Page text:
Coaching: The New Retention Strategy

Just 17% of UK professionals have used a business coach, despite 83% of those saying that they found it beneficial

Only 17% of UK professionals have ever used a professional coach, according to new research from the Work&Grow.

This is despite the fact that 83% of respondents who had received professional coaching said it had been beneficial to their career.

The main benefits of coaching cited were improving their ability to manage challenges at work, helping them to become better leaders and enabling them to build more confidence. 

The research was carried out for a whitepaper - Coaching: The New Retention Strategy - by Work&Grow in partnership with the Financial Times.

It will initially target finance and professional service businesses as well as scale-ups, bringing vetted professional coaching and coaching practice, and curated content and insight from the Financial Times aligned to the individual’s professional ambitions.

Despite the economic uncertainty, cost of living crisis, and general post-pandemic malaise, most professionals (59%) were positive or very positive about their career opportunities over the next five years. Less than 10% had a negative outlook.

Of perceived career threats to respondents, the three biggest were digital disruption (20%), the economy (16%) and work/life balance (15%).

James Brookner, Co-Founder of Work&Grow, said, "It's been a tumultuous and uncertain few years, but despite this, UK professionals remain optimistic about the future.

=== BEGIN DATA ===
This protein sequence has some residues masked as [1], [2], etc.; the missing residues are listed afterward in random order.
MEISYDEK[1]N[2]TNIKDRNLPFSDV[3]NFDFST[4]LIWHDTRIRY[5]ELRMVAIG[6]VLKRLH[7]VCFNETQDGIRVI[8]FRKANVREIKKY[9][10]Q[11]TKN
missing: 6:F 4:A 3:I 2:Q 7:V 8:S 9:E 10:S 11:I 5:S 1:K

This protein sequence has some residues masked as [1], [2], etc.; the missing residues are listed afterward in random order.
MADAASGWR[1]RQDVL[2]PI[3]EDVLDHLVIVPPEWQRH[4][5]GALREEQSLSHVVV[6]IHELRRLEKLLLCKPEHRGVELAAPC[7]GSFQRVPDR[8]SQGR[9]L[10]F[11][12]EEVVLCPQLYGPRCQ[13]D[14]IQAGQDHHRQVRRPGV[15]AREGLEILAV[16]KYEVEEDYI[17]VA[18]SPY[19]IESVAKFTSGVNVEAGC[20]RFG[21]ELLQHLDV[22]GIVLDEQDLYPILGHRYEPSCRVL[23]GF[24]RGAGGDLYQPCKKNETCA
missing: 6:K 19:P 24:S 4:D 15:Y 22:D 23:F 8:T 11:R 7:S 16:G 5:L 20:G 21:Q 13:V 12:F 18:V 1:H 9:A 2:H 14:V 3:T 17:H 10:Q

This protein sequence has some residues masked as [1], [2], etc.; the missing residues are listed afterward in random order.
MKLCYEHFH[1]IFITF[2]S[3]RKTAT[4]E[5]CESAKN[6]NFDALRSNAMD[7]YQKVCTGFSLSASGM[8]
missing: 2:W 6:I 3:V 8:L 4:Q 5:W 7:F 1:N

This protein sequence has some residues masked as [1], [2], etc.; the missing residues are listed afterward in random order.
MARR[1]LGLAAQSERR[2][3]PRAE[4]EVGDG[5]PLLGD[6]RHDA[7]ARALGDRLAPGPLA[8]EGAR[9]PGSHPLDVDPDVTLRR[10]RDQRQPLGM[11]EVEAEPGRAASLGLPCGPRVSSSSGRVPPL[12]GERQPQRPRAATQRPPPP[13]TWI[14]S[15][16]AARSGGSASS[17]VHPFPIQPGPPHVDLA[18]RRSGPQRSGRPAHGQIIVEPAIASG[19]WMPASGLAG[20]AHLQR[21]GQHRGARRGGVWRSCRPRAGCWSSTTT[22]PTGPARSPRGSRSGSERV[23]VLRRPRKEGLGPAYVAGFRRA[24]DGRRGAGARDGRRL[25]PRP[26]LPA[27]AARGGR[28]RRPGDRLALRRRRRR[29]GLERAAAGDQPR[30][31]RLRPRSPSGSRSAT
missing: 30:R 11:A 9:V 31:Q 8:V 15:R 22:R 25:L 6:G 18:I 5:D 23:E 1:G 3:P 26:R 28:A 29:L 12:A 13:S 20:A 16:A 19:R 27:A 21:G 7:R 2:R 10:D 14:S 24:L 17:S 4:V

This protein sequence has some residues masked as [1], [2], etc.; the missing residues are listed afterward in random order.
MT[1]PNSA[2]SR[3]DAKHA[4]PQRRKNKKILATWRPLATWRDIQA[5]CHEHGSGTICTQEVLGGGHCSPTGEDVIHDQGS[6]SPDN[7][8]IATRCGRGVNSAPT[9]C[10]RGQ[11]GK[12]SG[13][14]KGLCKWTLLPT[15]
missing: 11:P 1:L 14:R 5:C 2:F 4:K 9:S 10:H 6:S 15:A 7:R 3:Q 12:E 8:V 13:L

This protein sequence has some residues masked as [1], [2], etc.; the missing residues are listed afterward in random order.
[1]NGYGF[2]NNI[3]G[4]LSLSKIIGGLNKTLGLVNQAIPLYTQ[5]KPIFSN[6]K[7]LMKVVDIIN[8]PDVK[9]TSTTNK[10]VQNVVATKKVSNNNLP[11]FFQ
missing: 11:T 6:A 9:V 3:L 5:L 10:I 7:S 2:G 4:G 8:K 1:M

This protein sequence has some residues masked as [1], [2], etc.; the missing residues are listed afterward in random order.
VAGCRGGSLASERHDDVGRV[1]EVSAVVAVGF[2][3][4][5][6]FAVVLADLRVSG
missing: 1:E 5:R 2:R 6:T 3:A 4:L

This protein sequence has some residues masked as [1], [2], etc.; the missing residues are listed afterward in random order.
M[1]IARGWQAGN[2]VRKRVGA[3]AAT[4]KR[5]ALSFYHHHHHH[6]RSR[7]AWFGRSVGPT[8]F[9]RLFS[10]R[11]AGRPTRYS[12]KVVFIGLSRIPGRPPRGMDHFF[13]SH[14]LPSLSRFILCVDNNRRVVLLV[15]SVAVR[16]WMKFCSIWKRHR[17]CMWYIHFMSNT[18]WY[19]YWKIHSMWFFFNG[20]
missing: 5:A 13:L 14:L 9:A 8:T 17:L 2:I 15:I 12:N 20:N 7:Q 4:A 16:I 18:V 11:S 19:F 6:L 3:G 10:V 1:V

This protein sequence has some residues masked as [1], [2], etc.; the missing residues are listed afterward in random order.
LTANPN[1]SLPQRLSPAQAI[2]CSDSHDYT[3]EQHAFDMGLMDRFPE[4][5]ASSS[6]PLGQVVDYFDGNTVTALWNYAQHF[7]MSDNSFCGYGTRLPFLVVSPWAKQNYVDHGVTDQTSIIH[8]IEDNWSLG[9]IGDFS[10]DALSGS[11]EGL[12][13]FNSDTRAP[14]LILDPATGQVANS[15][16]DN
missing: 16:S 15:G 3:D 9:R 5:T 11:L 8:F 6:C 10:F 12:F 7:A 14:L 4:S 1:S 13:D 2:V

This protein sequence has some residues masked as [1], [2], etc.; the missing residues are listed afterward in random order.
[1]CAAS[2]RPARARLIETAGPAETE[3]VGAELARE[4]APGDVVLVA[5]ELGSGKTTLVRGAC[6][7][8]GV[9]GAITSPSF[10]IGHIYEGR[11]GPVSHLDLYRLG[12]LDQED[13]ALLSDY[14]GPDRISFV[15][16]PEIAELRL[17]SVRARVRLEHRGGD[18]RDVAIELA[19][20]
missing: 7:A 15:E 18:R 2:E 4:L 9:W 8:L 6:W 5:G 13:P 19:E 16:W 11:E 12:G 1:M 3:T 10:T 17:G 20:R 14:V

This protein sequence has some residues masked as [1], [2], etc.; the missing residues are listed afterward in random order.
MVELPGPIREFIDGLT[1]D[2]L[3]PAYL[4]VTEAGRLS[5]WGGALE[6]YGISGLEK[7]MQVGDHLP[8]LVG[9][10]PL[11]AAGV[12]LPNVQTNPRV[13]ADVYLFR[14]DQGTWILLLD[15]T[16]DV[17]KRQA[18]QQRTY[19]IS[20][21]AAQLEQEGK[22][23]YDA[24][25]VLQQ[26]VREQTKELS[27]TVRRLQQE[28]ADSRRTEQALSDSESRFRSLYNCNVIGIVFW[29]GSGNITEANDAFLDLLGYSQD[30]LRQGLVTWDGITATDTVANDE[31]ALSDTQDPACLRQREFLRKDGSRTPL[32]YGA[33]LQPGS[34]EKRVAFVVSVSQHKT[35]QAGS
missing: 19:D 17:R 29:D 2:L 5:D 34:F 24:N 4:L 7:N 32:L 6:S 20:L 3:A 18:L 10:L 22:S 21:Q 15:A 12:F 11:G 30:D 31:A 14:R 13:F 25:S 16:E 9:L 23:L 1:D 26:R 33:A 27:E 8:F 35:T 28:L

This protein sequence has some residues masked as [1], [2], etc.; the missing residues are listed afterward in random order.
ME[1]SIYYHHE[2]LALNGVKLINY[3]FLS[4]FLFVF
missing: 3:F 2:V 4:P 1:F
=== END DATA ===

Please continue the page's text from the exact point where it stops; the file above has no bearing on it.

“Yet despite the clear and tangible benefits to be had from a carefully identified professional coach, less than one in five professionals have ever used one.

“We want to make business coaching much more accessible and help professionals prepare for whatever the future of work may bring.”

Not only had just 17% of professionals ever used a career coach, but 42% said there was no budget available to them for coaching in their current role.

36% were not aware if they had a coaching budget available. 

James added, “It’s clear that coaching should be much more accessible than it is currently.

“By investing in coaching, employers not only unlock the potential of their employees and enable them to thrive in a challenging business landscape but significantly improve employee retention.”

Sam Bradshaw, Head of People at Astute, added, “In the past 12 months, Astute has added two Recruitment Coaches to the team, in order to support our recruitment specialists with their learning and development.

“Feedback from the team has been incredibly positive, as have results, with the business on course for a record-breaking year.

“Investing in the team in this way is relatively unusual for recruitment businesses, but with numerous benefits, I would encourage more companies to consider utilising coaches to get the best out of their teams."

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